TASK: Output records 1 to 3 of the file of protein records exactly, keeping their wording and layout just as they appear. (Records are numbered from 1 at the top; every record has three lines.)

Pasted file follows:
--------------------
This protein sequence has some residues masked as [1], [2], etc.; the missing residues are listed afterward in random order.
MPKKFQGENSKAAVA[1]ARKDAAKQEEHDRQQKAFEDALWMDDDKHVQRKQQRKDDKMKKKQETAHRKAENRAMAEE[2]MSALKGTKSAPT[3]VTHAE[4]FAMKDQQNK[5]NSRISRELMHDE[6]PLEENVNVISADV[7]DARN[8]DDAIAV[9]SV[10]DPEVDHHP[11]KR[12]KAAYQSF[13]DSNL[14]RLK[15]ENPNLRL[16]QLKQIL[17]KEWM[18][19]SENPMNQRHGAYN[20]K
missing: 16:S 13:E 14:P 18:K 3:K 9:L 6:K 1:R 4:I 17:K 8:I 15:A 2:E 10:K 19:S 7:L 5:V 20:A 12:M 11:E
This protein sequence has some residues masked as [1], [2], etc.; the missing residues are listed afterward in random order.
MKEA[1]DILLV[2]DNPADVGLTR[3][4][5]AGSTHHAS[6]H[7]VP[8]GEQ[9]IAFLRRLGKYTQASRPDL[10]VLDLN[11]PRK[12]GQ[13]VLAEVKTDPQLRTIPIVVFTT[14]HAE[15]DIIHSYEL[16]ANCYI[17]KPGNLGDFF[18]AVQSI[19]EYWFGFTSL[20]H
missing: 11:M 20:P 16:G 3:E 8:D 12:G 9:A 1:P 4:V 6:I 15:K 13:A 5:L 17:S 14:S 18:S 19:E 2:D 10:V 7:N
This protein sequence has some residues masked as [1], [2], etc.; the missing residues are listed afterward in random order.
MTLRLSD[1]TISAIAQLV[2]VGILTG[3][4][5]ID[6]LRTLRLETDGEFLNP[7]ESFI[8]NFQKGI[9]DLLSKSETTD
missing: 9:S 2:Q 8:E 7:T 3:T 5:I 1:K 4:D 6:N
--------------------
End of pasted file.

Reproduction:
This protein sequence has some residues masked as [1], [2], etc.; the missing residues are listed afterward in random order.
MPKKFQGENSKAAVA[1]ARKDAAKQEEHDRQQKAFEDALWMDDDKHVQRKQQRKDDKMKKKQETAHRKAENRAMAEE[2]MSALKGTKSAPT[3]VTHAE[4]FAMKDQQNK[5]NSRISRELMHDE[6]PLEENVNVISADV[7]DARN[8]DDAIAV[9]SV[10]DPEVDHHP[11]KR[12]KAAYQSF[13]DSNL[14]RLK[15]ENPNLRL[16]QLKQIL[17]KEWM[18][19]SENPMNQRHGAYN[20]K
missing: 16:S 13:E 14:P 18:K 3:K 9:L 6:K 1:R 4:I 17:K 8:I 15:A 2:E 10:K 19:S 7:L 5:V 20:A 12:M 11:E
This protein sequence has some residues masked as [1], [2], etc.; the missing residues are listed afterward in random order.
MKEA[1]DILLV[2]DNPADVGLTR[3][4][5]AGSTHHAS[6]H[7]VP[8]GEQ[9]IAFLRRLGKYTQASRPDL[10]VLDLN[11]PRK[12]GQ[13]VLAEVKTDPQLRTIPIVVFTT[14]HAE[15]DIIHSYEL[16]ANCYI[17]KPGNLGDFF[18]AVQSI[19]EYWFGFTSL[20]H
missing: 11:M 20:P 16:G 3:E 8:D 12:G 9:A 1:P 4:V 6:I 15:K 13:A 5:L 17:S 14:S 18:S 19:E 2:D 10:V 7:N
This protein sequence has some residues masked as [1], [2], etc.; the missing residues are listed afterward in random order.
MTLRLSD[1]TISAIAQLV[2]VGILTG[3][4][5]ID[6]LRTLRLETDGEFLNP[7]ESFI[8]NFQKGI[9]DLLSKSETTD
missing: 9:S 2:Q 8:E 7:T 3:T 5:I 1:K 4:D 6:N